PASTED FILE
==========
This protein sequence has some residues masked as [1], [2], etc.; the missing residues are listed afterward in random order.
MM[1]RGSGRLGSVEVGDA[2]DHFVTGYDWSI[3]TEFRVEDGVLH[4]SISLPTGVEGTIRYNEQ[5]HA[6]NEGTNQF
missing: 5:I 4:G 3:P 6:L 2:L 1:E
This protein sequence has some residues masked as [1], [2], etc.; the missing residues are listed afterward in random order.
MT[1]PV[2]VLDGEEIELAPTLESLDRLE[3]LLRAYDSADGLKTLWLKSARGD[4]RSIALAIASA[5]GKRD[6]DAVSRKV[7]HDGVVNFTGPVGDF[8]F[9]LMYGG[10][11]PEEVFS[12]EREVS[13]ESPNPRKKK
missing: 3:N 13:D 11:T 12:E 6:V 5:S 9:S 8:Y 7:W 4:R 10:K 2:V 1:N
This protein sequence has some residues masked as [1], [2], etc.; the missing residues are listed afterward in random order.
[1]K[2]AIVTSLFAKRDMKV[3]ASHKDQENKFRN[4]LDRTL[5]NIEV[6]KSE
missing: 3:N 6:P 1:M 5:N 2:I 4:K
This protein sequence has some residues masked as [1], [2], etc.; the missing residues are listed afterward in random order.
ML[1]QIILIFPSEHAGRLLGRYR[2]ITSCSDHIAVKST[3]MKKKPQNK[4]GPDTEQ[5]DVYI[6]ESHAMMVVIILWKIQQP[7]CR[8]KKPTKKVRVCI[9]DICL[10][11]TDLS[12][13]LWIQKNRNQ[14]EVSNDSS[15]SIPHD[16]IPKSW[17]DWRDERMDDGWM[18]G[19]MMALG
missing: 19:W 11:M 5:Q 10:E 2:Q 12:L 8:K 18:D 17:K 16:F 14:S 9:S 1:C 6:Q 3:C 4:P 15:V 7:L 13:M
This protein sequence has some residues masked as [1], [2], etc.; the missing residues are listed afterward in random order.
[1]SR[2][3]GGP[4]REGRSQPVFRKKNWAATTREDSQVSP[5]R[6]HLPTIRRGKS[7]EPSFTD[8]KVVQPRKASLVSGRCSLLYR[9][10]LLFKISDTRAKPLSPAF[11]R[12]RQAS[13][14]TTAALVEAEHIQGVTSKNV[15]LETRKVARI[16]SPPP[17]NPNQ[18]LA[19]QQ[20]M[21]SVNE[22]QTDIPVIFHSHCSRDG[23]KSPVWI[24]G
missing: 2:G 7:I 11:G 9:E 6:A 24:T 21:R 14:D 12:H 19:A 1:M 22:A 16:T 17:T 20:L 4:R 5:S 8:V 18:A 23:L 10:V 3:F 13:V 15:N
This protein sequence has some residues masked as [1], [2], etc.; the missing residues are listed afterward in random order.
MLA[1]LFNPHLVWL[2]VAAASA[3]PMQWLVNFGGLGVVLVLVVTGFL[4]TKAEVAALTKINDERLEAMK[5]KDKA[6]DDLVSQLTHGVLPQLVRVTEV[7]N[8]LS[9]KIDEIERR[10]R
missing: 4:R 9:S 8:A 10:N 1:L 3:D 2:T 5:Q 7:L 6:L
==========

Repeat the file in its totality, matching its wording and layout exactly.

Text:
This protein sequence has some residues masked as [1], [2], etc.; the missing residues are listed afterward in random order.
MM[1]RGSGRLGSVEVGDA[2]DHFVTGYDWSI[3]TEFRVEDGVLH[4]SISLPTGVEGTIRYNEQ[5]HA[6]NEGTNQF
missing: 5:I 4:G 3:P 6:L 2:L 1:E
This protein sequence has some residues masked as [1], [2], etc.; the missing residues are listed afterward in random order.
MT[1]PV[2]VLDGEEIELAPTLESLDRLE[3]LLRAYDSADGLKTLWLKSARGD[4]RSIALAIASA[5]GKRD[6]DAVSRKV[7]HDGVVNFTGPVGDF[8]F[9]LMYGG[10][11]PEEVFS[12]EREVS[13]ESPNPRKKK
missing: 3:N 13:D 11:T 12:E 6:V 5:S 9:S 8:Y 7:W 4:R 10:K 2:V 1:N
This protein sequence has some residues masked as [1], [2], etc.; the missing residues are listed afterward in random order.
[1]K[2]AIVTSLFAKRDMKV[3]ASHKDQENKFRN[4]LDRTL[5]NIEV[6]KSE
missing: 3:N 6:P 1:M 5:N 2:I 4:K
This protein sequence has some residues masked as [1], [2], etc.; the missing residues are listed afterward in random order.
ML[1]QIILIFPSEHAGRLLGRYR[2]ITSCSDHIAVKST[3]MKKKPQNK[4]GPDTEQ[5]DVYI[6]ESHAMMVVIILWKIQQP[7]CR[8]KKPTKKVRVCI[9]DICL[10][11]TDLS[12][13]LWIQKNRNQ[14]EVSNDSS[15]SIPHD[16]IPKSW[17]DWRDERMDDGWM[18]G[19]MMALG
missing: 19:W 11:M 5:Q 10:E 2:Q 12:L 8:K 18:D 17:K 16:F 14:S 9:S 1:C 6:Q 3:C 4:P 15:V 7:L 13:M
This protein sequence has some residues masked as [1], [2], etc.; the missing residues are listed afterward in random order.
[1]SR[2][3]GGP[4]REGRSQPVFRKKNWAATTREDSQVSP[5]R[6]HLPTIRRGKS[7]EPSFTD[8]KVVQPRKASLVSGRCSLLYR[9][10]LLFKISDTRAKPLSPAF[11]R[12]RQAS[13][14]TTAALVEAEHIQGVTSKNV[15]LETRKVARI[16]SPPP[17]NPNQ[18]LA[19]QQ[20]M[21]SVNE[22]QTDIPVIFHSHCSRDG[23]KSPVWI[24]G
missing: 2:G 7:I 11:G 9:E 6:A 24:T 21:R 14:D 12:H 19:A 1:M 22:A 16:T 17:T 20:L 4:R 5:S 8:V 18:A 23:L 10:V 3:F 13:V 15:N
This protein sequence has some residues masked as [1], [2], etc.; the missing residues are listed afterward in random order.
MLA[1]LFNPHLVWL[2]VAAASA[3]PMQWLVNFGGLGVVLVLVVTGFL[4]TKAEVAALTKINDERLEAMK[5]KDKA[6]DDLVSQLTHGVLPQLVRVTEV[7]N[8]LS[9]KIDEIERR[10]R
missing: 4:R 9:S 8:A 10:N 1:L 3:D 2:T 5:Q 7:L 6:L